In most modern societies, the young vote less than their elders. Who then were the young who voted? The young Remain voters were those who benefited from the present EU "System". They are educated. They earn high salaries in multinational corporations. Their work is interesting and challenging with rich opportunities for advancement and the respect that brings. Their careers will likely be spent in several  countries (where their abilities to speak several languages will serve them well). They will travel widely, have many adventures, lead the Good Life as members of the Servitor Class of the Corporate Elite: the professionals, administrators, middle managers, technicians. Since the creation of the EU, the standard of living of these classes has indeed risen. It is not surprising that the educated young technocrats, entrepreneurs and financiers voted to remain in the EU.

           The youth of the working classes, the chronically disadvantaged and the poor were not stimulated to vote to remain in the European Union. Their job and income security has rather declined since the EU's creation. And to rub salt into open wounds, immigrants with university degrees ostentatiously flaunt the Good Life before their eyes while their lives, the lives of native British common folk, decline and grow less secure, decade by decade.  Under these circumstances, youthful political apathy might well be re-inforced. On the other hand, their elders, who do vote, have had many years to stew in the juices of resentment, frustration and insecurity. And they voted to leave the EU. This analysis (not verified on my part) does at least fit the observed voting patterns with respect to age, education and income.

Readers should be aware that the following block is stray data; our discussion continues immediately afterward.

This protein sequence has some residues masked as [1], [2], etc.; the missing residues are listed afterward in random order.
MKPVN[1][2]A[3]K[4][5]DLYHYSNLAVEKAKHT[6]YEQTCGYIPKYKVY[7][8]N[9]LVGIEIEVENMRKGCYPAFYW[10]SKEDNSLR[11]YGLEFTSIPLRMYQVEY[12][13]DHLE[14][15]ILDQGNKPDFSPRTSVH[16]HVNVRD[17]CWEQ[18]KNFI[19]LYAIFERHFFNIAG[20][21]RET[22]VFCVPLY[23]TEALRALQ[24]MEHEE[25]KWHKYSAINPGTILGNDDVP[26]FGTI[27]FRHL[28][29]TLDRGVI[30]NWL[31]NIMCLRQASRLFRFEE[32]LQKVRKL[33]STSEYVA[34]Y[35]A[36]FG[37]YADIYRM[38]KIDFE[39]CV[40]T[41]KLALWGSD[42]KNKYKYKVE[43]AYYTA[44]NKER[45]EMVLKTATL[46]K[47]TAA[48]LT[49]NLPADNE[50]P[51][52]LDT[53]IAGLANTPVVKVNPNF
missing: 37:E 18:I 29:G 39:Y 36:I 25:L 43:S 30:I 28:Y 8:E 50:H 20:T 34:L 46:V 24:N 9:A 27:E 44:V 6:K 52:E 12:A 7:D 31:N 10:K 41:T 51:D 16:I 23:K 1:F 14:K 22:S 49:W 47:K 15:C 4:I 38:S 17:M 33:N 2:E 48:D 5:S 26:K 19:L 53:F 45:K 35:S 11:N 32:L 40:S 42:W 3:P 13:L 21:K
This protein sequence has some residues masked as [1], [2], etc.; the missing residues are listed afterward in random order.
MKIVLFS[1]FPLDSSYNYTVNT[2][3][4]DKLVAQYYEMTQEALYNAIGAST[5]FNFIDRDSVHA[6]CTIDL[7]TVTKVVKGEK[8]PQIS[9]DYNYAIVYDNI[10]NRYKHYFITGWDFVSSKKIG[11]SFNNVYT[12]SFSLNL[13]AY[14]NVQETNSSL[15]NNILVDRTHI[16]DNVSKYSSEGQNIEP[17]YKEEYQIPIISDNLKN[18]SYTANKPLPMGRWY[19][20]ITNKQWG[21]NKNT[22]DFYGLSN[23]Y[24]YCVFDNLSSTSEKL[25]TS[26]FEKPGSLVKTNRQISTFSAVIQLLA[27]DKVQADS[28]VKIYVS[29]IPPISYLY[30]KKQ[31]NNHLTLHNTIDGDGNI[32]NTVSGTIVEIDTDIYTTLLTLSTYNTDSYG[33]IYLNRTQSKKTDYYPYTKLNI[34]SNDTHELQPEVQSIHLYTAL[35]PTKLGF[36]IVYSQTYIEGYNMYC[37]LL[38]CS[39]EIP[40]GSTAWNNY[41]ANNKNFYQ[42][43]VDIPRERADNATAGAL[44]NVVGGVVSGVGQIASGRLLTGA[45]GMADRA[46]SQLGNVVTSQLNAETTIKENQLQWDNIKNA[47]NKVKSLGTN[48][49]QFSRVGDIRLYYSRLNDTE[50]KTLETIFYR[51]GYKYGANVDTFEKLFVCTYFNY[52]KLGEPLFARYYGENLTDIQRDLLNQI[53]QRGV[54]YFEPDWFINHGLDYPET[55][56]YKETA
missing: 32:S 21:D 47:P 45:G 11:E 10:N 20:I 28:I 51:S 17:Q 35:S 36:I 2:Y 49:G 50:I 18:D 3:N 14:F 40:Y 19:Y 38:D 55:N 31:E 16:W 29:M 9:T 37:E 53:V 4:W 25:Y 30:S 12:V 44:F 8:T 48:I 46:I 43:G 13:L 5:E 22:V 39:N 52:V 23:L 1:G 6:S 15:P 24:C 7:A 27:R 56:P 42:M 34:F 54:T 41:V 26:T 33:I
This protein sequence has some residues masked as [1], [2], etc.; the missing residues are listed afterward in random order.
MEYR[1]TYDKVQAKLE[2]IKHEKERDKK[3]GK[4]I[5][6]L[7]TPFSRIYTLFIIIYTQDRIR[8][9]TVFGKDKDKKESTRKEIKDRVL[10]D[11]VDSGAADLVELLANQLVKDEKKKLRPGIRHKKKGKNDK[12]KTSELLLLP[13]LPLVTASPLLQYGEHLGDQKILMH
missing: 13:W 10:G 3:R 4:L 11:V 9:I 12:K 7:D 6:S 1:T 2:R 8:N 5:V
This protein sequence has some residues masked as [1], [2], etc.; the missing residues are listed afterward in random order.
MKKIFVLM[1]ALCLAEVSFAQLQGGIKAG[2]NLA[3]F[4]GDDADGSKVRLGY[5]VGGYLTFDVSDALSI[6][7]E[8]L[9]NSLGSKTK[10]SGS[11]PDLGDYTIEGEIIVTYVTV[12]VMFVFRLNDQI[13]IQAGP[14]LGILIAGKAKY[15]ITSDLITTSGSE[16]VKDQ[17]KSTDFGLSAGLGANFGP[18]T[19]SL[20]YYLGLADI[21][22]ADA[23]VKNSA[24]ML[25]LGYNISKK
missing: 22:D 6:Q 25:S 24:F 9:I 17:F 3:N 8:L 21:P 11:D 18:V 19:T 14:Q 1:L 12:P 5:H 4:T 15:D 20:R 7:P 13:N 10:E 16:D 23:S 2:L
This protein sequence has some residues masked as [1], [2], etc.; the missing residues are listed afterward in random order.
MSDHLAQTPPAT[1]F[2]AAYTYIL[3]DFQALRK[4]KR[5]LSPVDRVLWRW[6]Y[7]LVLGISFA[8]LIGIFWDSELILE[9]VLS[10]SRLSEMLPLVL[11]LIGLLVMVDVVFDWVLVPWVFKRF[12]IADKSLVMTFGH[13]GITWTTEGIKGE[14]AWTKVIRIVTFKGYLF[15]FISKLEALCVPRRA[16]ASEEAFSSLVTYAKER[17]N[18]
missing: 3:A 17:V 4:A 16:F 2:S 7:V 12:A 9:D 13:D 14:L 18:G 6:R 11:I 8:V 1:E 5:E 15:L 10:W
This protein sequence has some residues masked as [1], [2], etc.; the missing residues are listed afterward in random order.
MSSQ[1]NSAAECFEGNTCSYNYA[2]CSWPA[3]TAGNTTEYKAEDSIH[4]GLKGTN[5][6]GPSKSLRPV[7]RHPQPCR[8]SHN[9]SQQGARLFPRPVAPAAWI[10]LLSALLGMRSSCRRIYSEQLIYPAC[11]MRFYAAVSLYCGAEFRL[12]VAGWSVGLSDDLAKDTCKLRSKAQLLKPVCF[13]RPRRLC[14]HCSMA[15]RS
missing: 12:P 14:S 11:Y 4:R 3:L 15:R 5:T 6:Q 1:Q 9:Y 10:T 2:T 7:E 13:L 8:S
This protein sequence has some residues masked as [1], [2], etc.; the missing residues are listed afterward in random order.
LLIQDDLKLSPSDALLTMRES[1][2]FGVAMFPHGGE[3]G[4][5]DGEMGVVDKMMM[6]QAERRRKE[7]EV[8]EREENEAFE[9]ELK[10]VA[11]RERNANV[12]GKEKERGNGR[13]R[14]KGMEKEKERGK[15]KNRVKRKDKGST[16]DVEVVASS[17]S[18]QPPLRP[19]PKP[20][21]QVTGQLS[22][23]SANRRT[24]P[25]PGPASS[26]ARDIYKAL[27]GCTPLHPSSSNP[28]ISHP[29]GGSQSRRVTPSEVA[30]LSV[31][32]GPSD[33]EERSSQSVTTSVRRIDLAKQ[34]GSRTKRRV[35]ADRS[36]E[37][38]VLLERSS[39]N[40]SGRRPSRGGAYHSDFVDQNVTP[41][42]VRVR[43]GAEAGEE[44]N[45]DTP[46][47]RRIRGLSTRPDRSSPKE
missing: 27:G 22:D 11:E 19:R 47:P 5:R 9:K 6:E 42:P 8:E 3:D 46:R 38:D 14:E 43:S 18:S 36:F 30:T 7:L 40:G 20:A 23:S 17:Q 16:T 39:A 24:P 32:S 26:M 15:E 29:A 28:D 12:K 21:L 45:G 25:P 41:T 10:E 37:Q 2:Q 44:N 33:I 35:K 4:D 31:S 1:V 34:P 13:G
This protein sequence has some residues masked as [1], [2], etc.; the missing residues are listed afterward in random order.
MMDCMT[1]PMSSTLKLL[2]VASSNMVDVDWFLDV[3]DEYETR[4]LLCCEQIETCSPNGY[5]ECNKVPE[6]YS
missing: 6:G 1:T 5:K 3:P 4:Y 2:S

Since - aside from a few rebels - the chattering classes belong to the educated elites, they could not see - even less comprehend - the frustration, rage and fear simmering in the consciousness of the laboring "masses". Thus the result of the referendum could only come as a great shock, indicating the disconnect from reality of the elite classes.